Russia’s decision to ban the export of gasoline and diesel fuel could exacerbate supply concerns, leading to an increase in global diesel prices.
Russia, one of the largest global oil producers, exports nearly 900,000 barrels per day (bpd) of diesel fuel and 100,000 bpd of gasoline. Last year, the country’s diesel exports totaled 35 million tons and gasoline exports amounted to 4.8 million tons.
Both gasoline and diesel account for a sizable portion of Russia’s transportation and are heavily used in the agricultural and industrial sectors.
Although Russia ships less gasoline and diesel than it does crude oil, the export embargo before the winter and ongoing supply concerns have heightened market jitters.
Brent oil was trading at $92.70 a barrel on Thursday before Russia announced its decision to restrict the export of gasoline and diesel fuel to balance the domestic market. Following the release of news regarding the Russian export ban, Brent climbed 1.9% to $94.50 a barrel.
In the Russian market, however, the decision saw gasoline and diesel prices drop 5%.
Due to the fact that practically all of the major Russian oil corporations, including Gazprom Neft, Tatneft, and Surgutneftegaz, export diesel and gasoline, the temporary decision will have a detrimental effect on these businesses.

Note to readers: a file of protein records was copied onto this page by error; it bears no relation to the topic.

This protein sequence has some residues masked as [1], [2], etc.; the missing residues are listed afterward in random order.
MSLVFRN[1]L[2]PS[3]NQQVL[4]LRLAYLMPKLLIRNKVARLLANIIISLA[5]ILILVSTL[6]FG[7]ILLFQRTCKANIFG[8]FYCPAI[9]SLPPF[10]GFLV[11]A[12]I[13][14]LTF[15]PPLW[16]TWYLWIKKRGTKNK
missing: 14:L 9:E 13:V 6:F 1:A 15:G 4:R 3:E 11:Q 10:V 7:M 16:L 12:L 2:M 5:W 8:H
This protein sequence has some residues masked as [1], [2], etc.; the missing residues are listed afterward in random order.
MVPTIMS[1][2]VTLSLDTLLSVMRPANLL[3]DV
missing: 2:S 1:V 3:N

- Production at European and Asian refineries already insufficient
The International Energy Agency (IEA) said in a report earlier in September that refineries were having difficulty meeting increasing demand, especially for distillates.
The OPEC+ group's ongoing oil supply restrictions, international sanctions against Russian oil, and the lower production in European and Asian refineries, which remained significantly below previous years, were all identified in the report as additional concerns associated with inadequate supplies.
Additionally, it is projected that the supply gap will expand further on the worldwide market, particularly before the winter season, as a result of the decision by Russia, one of the main exporters of diesel fuel in the world, to impose an export embargo.
Russia is a net exporter, which means that it produces more gasoline and diesel than it consumes; nonetheless, it is anticipated that the constraints would swiftly lead to a surplus on the domestic market, necessitating the decision to be temporary.
The First Deputy Minister of Energy of Russia, Pavel Sorokin, said that although the restriction is currently indefinite, it is expected to have an immediate effect on the market.
Sorokin argued that by taking these steps, the nation will be able to fully meet the needs of its farmers, who represent one of the greatest consumers of gasoline and diesel in the country.
Reporting by Emre Gurkan Abay in Moscow
Writing by Sibel Morrow